- Project plans
- Project activities
- Legislation and standards
- Industry context
Last edited 25 Feb 2019
Large hyper data centres demand for precision cooling
In August 2015, a market study from BSRIA showed that large hyper data centres are changing the market for precision cooling and that over the next five to 10 years the use of traditional computer room air-conditioning (CRAC) units is expected to drop dramatically as data centres opt for a combination of free cooling, liquid cooling and chilled-water cooling.
Hyper scale data centres such as those of Apple, Google, Facebook, Amazon, AWS and Yahoo! are very open to deploying “new” technologies, for example: modular, outdoor AHUs (air handling units) / evaporative cooling. This has driven a lot of change and enabled traditional air conditioning manufacturers like McQuay, Trane, Carrier, JCI, Daikin and others to participate in the data centre cooling market. Data centres in general are evolving rapidly. The standard design that was common in the last two decades is giving way to more flexible configurations that more closely match the sophisticated needs of more discerning, better informed customers.
Lone Hansen, WMI Manager – I.T. Cable Group, said: “Most of the large hyper-scale (American) data centres have a centralised team that will develop the specification with regards to IT equipment and networks, cooling and power. The specification will typically be rolled out globally and include several (often three to four) approved suppliers in each product category. A global footprint is an important part of the selection criteria. Most value multiple source relationships as opposed to single source relationships. Some of the products are sourced direct from the suppliers to reduce the cost while others are bought through distribution.”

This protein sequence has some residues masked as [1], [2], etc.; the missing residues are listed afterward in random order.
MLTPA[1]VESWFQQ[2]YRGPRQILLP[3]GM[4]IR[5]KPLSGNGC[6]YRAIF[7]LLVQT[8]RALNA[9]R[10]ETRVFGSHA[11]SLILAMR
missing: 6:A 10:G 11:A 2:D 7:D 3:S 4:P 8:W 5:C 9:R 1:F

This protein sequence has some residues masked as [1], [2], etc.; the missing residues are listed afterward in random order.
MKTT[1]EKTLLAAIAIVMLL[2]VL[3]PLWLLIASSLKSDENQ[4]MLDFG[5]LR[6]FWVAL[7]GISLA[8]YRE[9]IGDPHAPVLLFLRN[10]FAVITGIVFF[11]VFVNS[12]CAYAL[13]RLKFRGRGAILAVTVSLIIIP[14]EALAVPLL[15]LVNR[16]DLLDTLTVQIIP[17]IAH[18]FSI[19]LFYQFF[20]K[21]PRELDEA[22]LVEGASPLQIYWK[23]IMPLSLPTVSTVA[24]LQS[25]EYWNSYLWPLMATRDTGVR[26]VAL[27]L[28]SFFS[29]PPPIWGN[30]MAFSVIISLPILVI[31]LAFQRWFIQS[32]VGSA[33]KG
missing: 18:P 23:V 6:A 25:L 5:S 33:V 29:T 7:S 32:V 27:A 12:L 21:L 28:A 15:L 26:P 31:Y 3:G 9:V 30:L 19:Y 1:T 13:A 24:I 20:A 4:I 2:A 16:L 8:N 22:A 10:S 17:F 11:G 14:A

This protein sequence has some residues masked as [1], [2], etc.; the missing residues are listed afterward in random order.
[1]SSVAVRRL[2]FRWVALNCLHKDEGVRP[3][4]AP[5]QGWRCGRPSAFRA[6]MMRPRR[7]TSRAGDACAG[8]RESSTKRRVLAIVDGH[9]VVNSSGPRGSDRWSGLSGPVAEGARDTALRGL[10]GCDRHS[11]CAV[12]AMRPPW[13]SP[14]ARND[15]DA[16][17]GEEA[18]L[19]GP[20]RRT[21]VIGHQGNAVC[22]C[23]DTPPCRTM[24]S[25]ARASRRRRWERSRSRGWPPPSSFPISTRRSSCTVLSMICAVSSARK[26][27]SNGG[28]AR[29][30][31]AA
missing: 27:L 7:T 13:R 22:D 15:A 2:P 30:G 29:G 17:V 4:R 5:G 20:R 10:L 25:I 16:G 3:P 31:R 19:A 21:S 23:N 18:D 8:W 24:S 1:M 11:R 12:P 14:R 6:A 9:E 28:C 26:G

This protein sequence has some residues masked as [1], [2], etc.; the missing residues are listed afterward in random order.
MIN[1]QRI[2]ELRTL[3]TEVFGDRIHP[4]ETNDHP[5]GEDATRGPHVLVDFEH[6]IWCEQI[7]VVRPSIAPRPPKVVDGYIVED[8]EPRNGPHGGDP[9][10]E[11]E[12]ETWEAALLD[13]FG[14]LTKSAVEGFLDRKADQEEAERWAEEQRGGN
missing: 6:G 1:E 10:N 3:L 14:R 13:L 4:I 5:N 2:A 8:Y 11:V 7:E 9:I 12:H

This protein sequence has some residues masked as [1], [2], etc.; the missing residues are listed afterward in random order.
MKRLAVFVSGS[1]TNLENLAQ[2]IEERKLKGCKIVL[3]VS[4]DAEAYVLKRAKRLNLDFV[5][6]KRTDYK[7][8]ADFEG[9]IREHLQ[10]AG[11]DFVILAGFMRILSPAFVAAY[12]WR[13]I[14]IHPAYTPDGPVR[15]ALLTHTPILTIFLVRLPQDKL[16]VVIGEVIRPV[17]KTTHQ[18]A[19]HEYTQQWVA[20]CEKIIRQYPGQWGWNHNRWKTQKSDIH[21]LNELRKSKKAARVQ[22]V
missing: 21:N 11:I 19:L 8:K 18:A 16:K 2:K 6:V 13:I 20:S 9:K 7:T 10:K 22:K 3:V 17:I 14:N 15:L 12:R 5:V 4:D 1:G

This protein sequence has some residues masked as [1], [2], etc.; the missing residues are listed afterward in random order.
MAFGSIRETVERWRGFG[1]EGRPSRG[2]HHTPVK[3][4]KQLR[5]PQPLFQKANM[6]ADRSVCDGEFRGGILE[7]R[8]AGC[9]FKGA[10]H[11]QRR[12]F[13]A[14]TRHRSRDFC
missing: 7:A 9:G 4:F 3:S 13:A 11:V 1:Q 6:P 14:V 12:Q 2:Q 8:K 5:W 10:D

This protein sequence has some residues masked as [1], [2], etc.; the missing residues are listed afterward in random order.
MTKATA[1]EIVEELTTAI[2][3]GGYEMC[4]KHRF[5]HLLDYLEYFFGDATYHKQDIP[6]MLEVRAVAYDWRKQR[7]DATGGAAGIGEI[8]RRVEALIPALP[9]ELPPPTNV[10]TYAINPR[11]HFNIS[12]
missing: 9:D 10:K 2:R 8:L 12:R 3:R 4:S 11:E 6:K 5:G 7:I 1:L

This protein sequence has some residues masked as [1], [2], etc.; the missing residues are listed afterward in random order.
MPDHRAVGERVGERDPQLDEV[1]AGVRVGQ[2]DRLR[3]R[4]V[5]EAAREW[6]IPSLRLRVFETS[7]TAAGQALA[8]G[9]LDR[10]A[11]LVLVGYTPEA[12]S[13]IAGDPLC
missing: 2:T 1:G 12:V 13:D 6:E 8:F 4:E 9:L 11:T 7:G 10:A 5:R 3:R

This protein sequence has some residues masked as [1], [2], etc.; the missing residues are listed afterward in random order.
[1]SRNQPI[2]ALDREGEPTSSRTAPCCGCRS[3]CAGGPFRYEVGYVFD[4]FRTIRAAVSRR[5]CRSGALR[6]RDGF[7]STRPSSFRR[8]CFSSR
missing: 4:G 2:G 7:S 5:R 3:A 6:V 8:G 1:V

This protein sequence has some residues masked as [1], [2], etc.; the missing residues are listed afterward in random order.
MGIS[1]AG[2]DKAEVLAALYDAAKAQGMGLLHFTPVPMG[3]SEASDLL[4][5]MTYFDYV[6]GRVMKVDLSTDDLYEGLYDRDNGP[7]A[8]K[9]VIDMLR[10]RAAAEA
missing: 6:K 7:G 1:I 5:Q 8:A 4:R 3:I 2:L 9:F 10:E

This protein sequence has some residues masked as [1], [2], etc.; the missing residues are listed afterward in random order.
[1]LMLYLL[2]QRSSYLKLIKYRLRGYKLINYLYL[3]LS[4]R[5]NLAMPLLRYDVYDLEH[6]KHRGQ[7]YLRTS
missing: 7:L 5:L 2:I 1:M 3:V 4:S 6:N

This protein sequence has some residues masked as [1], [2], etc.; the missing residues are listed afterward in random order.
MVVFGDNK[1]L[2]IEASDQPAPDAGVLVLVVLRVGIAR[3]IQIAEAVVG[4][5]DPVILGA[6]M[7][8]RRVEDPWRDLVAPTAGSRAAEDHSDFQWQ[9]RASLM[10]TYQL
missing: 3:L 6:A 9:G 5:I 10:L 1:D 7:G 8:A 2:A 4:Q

The figure above illustrates some of the new potential technologies and their positioning in terms of typical application and temperature operating range.
Data centre capacity is growing with the increasing number of IP connections, increasing traffic and need for storage. The precision cooling products installed in data centres are estimated at US$1.9 bn covering the 10 largest markets worldwide in 2014 and these markets are expected to show healthy growth up to 2017.
Figure 2: Data centre cooling by country, value, 2014.
The largest market is North America, accounting for around 40 per cent of the global data centre cooling market. China accounts for just under a third and the UK eight per cent. Other countries include Russia, Germany, France, Australia and Brazil, of which Germany is by far the largest, accounting alone for six per cent of the global market.
The US$1.9 bn does not include precision cooling products installed in non-IT sectors such as healthcare and laboratories, manufacturing, industrial, semi-conductors, education (close control applications in universities and school laboratories). Though smaller than the data centre market, this market is nevertheless substantial and its dimensions are also estimated in the study.
 Related articles on Designing Buildings Wiki
- Air conditioning.
- Building management system.
- Building services.
- Convergence and big data, The impact on structured cabling.
- Data centres.
- Data centre cooling.
- RenewIT tool.
- Uninterruptible power supply.
 External references
Featured articles and news
How it can benefit construction.
Free guide to commissioning for site managers published by NHBC and BSRIA.
Resolving quickly to minimise delay and costs.
Tackling domestic abuse.
Disallowed costs vs. defined costs. Which is which?
Coping with the loss of local authority conservation services.
Remedial works could save the NHS £95 million a year.
One of Europe’s largest waterfront transformations.
How BIM was used to produce an information model of a home.
Skyscrapers of the future will be built of wood.
How to increase your chances of winning.